Decisions must be made and the status quo regarding Israeli-Palestinian relations cannot continue, according to Saeb Erakat, chief Palestinian negotiator and head of the Negotiations Affairs Department. Erakat discussed the ongoing frustration of Palestinians in a conversation with Woodrow Wilson Center public policy scholar Aaron David Miller on November 4, 2010 at a forum hosted by the Middle East Program.
Erakat explained that the Israeli occupation of Palestinian territories began when he was 12 years old, and he was first imprisoned by Israelis at age 13. Now in his 50s, Erakat discussed how his life has shaped his role not only as a chief Palestinian negotiator but also as the narrator of the Palestinian experience as a people without a home of their own, unrecognized as a nation. Erakat also described how this experience has been "suffocating," both individually and collectively.
While most of Miller's questions to Erakat centered on Palestinian politics and how they have shaped Israeli-Palestinian negotiations over the years, in addition to America's role in past and present negotiations, Erakat's answers often referenced the disappointment that each negotiation has left his people. When asked what the Palestinian leadership's greatest flaw and weakness has been over the years regarding negotiations, Erakat answered that they have not approached the negotiations with enough force. Erakat indicated that despite not having any of the typical tools with which to negotiate, a military or a viable economy for example, Palestinians have a very powerful tool: human dignity. Furthermore, he noted that Palestinian leadership is young and relatively inexperienced, and because it is still in transition it makes mistakes. He said that the Palestinian leadership, in addition to Israeli and American leadership, must recognize that Israeli and American policies have not been perfect either.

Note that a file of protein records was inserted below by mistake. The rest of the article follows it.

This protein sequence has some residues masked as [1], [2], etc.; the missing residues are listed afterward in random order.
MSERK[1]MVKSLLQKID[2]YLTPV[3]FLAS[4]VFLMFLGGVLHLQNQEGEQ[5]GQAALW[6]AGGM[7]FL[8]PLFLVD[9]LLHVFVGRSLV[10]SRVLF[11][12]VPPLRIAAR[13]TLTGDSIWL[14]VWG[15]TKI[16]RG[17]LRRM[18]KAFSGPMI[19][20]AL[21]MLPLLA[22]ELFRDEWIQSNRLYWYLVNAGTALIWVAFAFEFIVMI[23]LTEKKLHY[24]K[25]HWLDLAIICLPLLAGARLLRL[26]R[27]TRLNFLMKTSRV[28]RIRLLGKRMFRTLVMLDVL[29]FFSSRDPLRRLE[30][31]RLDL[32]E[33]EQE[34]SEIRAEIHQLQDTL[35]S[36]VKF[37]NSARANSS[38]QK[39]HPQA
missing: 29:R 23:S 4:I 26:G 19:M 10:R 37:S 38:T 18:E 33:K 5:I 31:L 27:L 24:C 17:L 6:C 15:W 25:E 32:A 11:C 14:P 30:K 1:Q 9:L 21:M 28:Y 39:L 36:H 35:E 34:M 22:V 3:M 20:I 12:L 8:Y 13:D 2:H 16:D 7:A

However, regardless of improvements in perspectives or negotiations, Erakat continued to argue his main point: it is time for decisions. The parties know fundamentally the solution to Jerusalem, what they are going to do about security, and the limitations of the solutions. The point Palestinians have not pushed hard enough, according to Erakat, is that there "are no limitations on peoples' dignity." When Israel understands this point, and when American leadership understands that ultimately only Israelis and Palestinians can make the decisions for their futures, then peace will come, he said. Erakat noted that we are witnessing a defining moment. Negotiations and decisions can move the region forward or backward, but the status quo cannot be maintained. Erakat stated that Prime Minister Benjamin Netanyahu may be stalling to keep the status quo for political reasons, but the Palestinians will tolerate it no longer. Negotiations after negotiations, in which Erakat has participated, have set the foundation for this moment that Erakat argued requires an endgame.
Throughout Erakat's answers to Miller's questions, Erakat maintained his primary argument: change must happen, and soon. "I was not born to be a mercenary for territories," he said, discussing the need to revive the 1967 boundaries, establish a Palestinian state within those borders, and move on. Erakat noted that the Palestinians have not wasted a moment over the past 40 years of negotiations, and the Palestinians are ready to make decisions.
By Margaret Albert, Middle East Program
Haleh Esfandiari, Middle East Program